A pile of newspapers in Thailand in a photo from Feb. 20, 2014. Photo: Connie Ma / Flickr

BANGKOK — A newspaper known for its staunch royalist stance announced Thursday it has resigned from a national media association for its failure to enforce ethics and impartiality.

In an online statement, the editorial board of Naewna said the National Press Council, comprised of editors from different print media organizations, turns a blind eye to media agencies that take political sides and disregards ethics, though it did not name any specific incidents.

“The newspapers of each [council] agency clearly choose sides, don’t comply with ethical standards in news coverage [and] have been used as instruments of those who harbor ill will toward the nation,” said the statement, adding that Naewna’s resignation was effective immediately.

Someone answering the phone at Naewna twice said Thursday that none of the editors was available.

Chai Patakamin, the council’s secretary-general, declined to comment.

“We are still discussing the matter,” said Chai, who works on the editorial board of Daily News newspaper. “I do not have the full details with me, so I cannot make any comment at this time.”

Naewna, which has been business for 36 years, often makes clear its support for the current military government and the protests against the former elected government which preceded it.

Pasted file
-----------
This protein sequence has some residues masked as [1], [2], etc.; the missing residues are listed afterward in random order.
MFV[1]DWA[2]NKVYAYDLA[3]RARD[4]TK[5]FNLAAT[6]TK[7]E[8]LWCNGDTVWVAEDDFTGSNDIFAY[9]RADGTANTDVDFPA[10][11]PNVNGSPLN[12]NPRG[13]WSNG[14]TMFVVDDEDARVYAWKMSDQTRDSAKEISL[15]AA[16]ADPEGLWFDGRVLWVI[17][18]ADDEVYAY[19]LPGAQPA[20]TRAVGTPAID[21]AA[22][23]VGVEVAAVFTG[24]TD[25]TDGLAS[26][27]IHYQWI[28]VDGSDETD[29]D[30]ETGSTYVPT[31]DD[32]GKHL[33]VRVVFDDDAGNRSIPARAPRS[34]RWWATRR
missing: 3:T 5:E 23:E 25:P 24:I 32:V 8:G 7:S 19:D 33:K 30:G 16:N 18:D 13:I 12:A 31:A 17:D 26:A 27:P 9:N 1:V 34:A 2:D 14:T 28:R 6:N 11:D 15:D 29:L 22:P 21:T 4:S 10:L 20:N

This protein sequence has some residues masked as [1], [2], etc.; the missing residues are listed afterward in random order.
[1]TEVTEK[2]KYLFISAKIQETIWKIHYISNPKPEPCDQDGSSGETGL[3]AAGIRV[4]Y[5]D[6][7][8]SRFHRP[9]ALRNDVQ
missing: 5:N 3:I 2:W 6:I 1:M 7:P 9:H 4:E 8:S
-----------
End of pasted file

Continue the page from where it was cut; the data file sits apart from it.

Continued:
In its editorials and columns, the newspaper consistently calls for broader powers for the junta and tougher measures against those who insult the monarchy or challenge the military regime.

“There are ‘ant armies’ mobilizing villagers, using word of mouth, to distort and mislead the people to reject the constitution in the upcoming referendum. They may have been hired or motivated by money in their actions,” read the latest Naewna editorial on the Aug. 7 referendum.

It was the second high-profile resignation to hit the National Press Council. In 2011, Matichon Group, the parent organization of Khaosod English, quit the federation in protest, saying the council failed to promote media freedom and impartiality.

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